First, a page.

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Allen v. State

Court of Appeals of Georgia
Aug 25, 2006
281 Ga. App. 294 (Ga. Ct. App. 2006)


No. A06A1186.


Rape, etc. Jackson Superior Court. Before Judge Adamson.

Bruce K. Gray, for appellant.

Timothy G. Madison, District Attorney, Robin R. Riggs, Assistant District Attorney, for appellee.

Walter Glenn Allen appeals his convictions, after a jury trial, for rape, incest, cruelty to children, and two counts of aggravated child molestation. Allen contends his convictions must be reversed because the State did not present sufficient evidence to authorize a conviction of rape or cruelty to children, his trial counsel was ineffective because he failed to call a witness or object to a jury charge, and the trial court should have merged the count of rape with the count of incest and merged the two counts of aggravated child molestation with the one count of rape. Finding no reversible error, we affirm Allen's convictions.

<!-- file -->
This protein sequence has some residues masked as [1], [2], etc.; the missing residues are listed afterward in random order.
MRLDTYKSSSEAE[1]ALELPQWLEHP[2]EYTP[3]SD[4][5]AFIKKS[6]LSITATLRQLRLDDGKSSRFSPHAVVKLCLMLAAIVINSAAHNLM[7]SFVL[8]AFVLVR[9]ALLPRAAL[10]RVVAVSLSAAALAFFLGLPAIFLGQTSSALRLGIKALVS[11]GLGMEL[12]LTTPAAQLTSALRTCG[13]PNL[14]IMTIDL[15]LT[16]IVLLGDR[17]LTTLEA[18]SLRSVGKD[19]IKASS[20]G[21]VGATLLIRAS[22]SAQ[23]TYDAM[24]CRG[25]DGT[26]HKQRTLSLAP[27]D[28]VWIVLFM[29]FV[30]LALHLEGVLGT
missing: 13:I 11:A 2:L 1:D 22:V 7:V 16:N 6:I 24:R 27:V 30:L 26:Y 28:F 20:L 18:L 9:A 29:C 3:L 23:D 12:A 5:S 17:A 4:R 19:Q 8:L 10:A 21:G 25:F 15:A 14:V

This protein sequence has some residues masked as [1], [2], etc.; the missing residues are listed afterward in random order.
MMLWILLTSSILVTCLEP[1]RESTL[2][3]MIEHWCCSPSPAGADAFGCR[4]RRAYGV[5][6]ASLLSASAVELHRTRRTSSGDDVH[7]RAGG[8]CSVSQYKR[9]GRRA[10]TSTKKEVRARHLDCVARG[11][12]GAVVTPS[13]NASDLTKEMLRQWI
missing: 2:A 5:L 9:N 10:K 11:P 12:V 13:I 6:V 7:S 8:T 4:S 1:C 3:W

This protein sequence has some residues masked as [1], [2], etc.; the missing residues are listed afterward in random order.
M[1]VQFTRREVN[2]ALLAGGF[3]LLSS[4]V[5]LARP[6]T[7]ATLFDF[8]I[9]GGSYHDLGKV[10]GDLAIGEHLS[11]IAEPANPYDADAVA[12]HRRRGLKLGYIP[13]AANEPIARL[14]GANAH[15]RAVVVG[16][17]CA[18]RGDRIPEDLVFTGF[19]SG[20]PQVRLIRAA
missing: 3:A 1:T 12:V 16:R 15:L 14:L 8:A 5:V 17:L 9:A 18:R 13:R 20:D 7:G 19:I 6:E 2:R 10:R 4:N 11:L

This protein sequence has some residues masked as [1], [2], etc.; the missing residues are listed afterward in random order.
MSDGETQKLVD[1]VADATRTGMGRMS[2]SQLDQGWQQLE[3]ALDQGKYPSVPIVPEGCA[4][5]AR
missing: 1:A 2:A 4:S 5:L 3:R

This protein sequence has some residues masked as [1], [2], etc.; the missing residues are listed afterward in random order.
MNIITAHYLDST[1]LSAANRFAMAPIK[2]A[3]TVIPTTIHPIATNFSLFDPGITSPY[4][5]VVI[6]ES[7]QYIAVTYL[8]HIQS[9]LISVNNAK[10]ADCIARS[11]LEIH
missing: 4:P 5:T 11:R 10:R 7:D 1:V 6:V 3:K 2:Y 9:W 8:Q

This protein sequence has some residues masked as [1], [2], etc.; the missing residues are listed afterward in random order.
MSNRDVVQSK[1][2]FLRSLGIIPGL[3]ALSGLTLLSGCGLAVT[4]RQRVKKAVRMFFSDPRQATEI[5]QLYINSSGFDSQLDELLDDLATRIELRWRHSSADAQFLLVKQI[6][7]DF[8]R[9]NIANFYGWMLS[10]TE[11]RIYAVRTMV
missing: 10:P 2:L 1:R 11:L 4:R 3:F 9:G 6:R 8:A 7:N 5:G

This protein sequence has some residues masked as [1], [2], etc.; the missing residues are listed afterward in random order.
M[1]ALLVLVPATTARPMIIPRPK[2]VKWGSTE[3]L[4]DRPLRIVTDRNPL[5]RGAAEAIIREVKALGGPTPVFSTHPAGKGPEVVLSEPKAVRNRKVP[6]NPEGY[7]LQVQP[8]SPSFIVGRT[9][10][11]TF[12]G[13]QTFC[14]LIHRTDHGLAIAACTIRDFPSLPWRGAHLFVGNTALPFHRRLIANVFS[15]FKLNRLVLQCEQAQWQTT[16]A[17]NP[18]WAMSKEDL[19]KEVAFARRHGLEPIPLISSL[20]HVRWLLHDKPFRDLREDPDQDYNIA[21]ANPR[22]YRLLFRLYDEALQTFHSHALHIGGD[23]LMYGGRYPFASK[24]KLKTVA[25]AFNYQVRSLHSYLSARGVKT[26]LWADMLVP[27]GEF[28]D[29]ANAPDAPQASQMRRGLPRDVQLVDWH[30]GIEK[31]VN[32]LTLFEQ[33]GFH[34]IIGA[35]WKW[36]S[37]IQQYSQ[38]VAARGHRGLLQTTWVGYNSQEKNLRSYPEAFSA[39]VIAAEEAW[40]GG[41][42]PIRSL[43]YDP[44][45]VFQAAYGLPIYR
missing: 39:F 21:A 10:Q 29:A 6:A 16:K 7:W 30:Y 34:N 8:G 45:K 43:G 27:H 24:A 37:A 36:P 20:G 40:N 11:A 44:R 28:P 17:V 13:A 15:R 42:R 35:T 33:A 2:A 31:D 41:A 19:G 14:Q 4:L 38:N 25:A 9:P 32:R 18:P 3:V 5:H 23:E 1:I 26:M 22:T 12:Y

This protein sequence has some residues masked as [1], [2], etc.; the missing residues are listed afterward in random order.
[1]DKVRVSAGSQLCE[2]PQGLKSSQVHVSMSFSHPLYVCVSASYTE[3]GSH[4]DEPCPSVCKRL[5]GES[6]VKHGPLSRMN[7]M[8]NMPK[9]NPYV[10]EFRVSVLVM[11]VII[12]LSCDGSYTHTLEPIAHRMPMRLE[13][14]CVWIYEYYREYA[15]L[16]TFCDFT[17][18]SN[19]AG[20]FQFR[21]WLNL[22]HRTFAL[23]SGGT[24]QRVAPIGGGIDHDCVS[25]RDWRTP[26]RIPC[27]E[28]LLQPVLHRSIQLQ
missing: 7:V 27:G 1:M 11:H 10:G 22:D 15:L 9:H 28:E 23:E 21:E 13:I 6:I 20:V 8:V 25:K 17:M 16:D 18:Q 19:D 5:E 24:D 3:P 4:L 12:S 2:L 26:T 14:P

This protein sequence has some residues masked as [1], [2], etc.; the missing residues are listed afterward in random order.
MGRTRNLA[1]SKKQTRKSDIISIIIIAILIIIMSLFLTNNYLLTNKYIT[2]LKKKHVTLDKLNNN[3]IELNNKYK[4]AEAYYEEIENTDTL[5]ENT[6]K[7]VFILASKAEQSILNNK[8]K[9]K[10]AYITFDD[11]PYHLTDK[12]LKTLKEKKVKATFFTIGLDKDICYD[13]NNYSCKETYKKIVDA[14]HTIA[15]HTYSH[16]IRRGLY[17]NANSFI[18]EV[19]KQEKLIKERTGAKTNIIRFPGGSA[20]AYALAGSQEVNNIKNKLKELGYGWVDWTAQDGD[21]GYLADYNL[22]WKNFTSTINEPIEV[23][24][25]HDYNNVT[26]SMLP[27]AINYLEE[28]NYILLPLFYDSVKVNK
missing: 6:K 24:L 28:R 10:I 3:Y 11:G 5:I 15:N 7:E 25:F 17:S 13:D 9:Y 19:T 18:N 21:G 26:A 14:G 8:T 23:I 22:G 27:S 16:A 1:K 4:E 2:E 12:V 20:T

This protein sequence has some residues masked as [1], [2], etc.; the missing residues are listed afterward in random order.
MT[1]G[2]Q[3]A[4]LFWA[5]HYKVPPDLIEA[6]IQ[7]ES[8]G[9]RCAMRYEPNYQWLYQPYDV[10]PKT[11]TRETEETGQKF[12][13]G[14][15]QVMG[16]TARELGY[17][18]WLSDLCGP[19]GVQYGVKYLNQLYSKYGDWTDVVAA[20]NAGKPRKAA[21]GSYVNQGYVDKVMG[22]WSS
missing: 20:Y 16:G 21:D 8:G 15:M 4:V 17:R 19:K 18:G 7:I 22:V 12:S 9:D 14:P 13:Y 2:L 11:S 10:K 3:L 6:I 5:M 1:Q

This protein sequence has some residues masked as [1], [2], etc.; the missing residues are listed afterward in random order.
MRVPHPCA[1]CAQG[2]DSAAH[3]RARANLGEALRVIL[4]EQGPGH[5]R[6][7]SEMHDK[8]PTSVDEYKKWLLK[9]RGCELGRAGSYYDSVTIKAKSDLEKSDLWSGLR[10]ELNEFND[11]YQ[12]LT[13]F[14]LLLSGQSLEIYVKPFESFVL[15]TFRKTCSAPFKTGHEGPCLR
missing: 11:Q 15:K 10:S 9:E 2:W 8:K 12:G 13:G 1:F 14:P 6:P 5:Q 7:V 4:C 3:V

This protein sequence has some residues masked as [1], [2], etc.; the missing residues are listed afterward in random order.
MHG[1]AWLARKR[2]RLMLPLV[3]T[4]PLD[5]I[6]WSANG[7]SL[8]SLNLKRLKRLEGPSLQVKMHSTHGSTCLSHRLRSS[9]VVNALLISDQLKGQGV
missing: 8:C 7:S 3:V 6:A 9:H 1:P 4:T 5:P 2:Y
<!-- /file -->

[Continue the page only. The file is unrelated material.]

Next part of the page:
The evidence adduced at trial showed that the victim was 13 years old when Allen married her mother and came to live with the victim, her mother, and her younger stepbrother and stepsister. At this time and for the next two years, Allen often approached the victim, mostly while she was in bed, to fondle, rub, and kiss her, or partake in oral, vaginal, and anal sex with her.